Friday, July 16, 2010

Naming Your New Dog -- 3 Simple Rules

Last November, we lost our wonderful dog, Chance, to a spleen tumor. He was a mighty good dog and I can still work up a good cry thinking about those last few days with him. But we live somewhat isolated from neighbors and don't have a doorbell, so we like to have warning when someone drives into the yard. We made it as long as we could without getting another dog until about a month ago, when even Flamingo Joe couldn't stand the big gaping hole of doggy love left in Chance's wake and started looking on for a new dog.

I didn't realize FJ was ready for another dog until one day at work I started getting little instant message pings and links to various dogs on the Petfinder site kept popping up on my screen. Eventually, he found a pair of dogs at a rescue in Winter Park -- one was an English Setter, the other a Gordon Setter -- both had been owned by a woman who died of cancer back in March and had been placed with the rescue. They were both five years old and the description said they were both "fully house-broken." That pretty much satisfied all our requirements. So FJ contacted the woman at the rescue, but by the time we were ready to go and pick up the dogs a few weeks later, the English Setter had been adopted out.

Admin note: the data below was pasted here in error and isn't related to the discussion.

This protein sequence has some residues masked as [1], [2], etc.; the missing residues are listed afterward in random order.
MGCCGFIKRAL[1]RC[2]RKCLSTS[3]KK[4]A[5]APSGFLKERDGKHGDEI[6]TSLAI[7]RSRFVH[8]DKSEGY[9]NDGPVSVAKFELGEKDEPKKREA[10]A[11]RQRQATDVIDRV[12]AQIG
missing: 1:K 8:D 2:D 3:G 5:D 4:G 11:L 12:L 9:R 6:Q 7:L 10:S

So we got Campbell:

Campbell is a great dog . . . and he really is "fully-housebroken." He has no noticeable neuroses at all, in fact. He doesn't chew shoes or children's toys. He is not afraid of his food bowl. And when it thunders, he begs to go outside so he can play in the rain. Of course, he's only been with the Flamingo family for a week, so I'm sure in time he'll develop all the usual Flamingo dog neuroses.

For now, however, he's definitely a keeper.

I don't like his name, though. It's pretentious, I think, for a dog to be given a multi-syllabic name without a "y" on the end. Which leads me to my three simple rules for naming dogs:

1. Dogs should have one-syllable names like "Buck" "Grits" or "Sam."

2. OR if "Buck" "Grits" and "Sam" are the names you used for your first three children and naming a dog the same thing would be confusing, then you may name the dog with a two syllable name only so long as the name ends in "y". For example: "Roxy" "Skippy" or "Lucky".

3. OR if you insist on naming your dog with a multi-syllabic word like "Beauregard" -- the name must be easily shortened for actual day-to-day use. In the preceding example, the name "Beauregard" is marginally acceptable (in the South, anyway) because it can be shortened easily to "Beau" for everyday use.

The name "Campbell" violates all three of the above rules and that troubles me, primarily because I have control issues. In the meantime, to see Campbell's reaction to being let out in the rain, watch this video (there is a long pause in the middle where you will want some action, but just wait for it -- I think he was stalking the storm):


  1. Has Campbell met the resident alligator, yet?

  2. Well, actually, yes. Campbell met the resident alligator yesterday afternoon and lived to tell. The resident alligator will be meeting with the alligator trapper tomorrow morning and should be a wallet, purse, and pair of shoes by mid-week.


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